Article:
Look At Me is a great game for building focus. It’s very similar to the Name Game, but this time you’ll want to specifically work on eye contact with your dog.

  1. Hold a Treat Up to Your Eye. Take a treat from your treat pouch and hold it up at eye level.
  2. Reward For Eye Contact. As soon as your dog is looking up at your eyes, click and give her the treat. Rinse and repeat several times.
  3. Add the “Look at Me” Command. Now that your pup has gotten the hang of things, you can add the “look at me” cue command before bringing the treat up to your eye. Continue as before, now with your cue command offered before taking the treat from the pouch.
  4. Phase Out Holding Up the Treat. For the final stage, you’ll want to give your dog the “look at me” cue and have her look up at your eyes without you picking up a treat. When she looks at your eyes, click and reward!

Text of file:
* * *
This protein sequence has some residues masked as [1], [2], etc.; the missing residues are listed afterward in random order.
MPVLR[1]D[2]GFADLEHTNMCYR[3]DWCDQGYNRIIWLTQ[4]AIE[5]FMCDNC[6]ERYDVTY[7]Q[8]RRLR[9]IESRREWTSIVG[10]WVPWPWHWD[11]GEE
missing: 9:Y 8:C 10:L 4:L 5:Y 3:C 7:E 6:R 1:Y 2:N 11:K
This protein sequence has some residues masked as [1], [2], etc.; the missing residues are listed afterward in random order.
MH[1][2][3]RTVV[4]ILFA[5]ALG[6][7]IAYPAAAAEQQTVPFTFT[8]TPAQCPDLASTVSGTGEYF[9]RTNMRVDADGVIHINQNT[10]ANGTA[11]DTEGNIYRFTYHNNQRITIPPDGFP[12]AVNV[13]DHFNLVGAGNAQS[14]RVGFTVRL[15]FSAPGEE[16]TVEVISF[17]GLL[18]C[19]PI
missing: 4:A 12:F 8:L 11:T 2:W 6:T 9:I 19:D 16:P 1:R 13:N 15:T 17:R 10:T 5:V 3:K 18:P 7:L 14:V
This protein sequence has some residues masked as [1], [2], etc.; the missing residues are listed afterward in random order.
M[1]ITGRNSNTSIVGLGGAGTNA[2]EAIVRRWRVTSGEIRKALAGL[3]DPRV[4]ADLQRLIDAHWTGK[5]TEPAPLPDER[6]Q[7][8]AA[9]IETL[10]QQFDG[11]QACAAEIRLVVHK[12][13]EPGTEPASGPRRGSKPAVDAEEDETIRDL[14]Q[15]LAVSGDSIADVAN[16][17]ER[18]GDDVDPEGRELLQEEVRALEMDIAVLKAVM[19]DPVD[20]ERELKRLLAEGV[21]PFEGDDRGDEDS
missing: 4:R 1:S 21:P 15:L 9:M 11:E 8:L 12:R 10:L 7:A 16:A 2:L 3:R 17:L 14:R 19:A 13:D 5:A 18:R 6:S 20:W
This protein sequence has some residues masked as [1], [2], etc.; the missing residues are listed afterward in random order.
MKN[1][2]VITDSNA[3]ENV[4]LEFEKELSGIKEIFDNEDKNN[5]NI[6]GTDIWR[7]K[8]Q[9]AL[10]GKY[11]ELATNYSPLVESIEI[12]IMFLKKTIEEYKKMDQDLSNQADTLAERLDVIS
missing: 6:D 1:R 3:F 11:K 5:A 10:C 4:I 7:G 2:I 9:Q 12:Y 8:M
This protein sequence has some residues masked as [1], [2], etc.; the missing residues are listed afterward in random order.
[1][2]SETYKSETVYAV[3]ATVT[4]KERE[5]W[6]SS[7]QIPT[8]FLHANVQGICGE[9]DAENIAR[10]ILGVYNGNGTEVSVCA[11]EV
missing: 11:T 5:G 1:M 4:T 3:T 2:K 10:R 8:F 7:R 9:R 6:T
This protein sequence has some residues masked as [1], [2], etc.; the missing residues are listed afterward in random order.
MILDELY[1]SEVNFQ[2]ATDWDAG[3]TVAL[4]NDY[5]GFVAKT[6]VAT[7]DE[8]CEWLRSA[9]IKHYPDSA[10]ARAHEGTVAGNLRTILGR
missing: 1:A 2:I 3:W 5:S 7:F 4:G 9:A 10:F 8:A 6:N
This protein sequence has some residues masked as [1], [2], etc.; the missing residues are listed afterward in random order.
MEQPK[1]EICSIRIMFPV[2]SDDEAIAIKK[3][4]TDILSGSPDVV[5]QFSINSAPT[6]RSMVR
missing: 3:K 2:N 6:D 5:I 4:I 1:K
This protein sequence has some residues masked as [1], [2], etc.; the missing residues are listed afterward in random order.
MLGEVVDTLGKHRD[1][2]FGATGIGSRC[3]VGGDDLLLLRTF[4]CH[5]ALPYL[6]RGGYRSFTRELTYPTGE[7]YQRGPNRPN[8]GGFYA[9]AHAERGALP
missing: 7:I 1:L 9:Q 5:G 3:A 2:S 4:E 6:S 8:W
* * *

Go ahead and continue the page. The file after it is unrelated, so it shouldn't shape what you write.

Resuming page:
3. Engage/Disengage Game

There’s a lot of overlap with these games and the skills and reasons for using them.

This particular game isn’t just great for teaching your dog to focus on you, but it is also great for teaching your dog impulse control and for building a strong relationship with you.

To play the engage/disengage game:

  1. Get a Clicker. You will need a clicker in hand (you may also choose to use a marker word “yes” in place of the clicker).
  2. Charge the Clicker. First, we need to “charge up the marker.” This means helping her associate the sound of the clicker (or you saying “yes”) with receiving a treat. So, simply click the clicker and give your dog a treat. Repeat this 5 to 10 times until your dog predictably knows that as soon as she hears the click or the word “yes”, a treat will follow.
  3. Click for Engagement. With your clicker in hand and a pouch or pocket full of treats, click the clicker every time she sees a person, dog, or bike (or any other things that get her worried or excited). Make sure the click happens immediately when she engages (looks at) with the person, dog or bike, and the click is followed directly with a treat. That is, the click happens when she engages.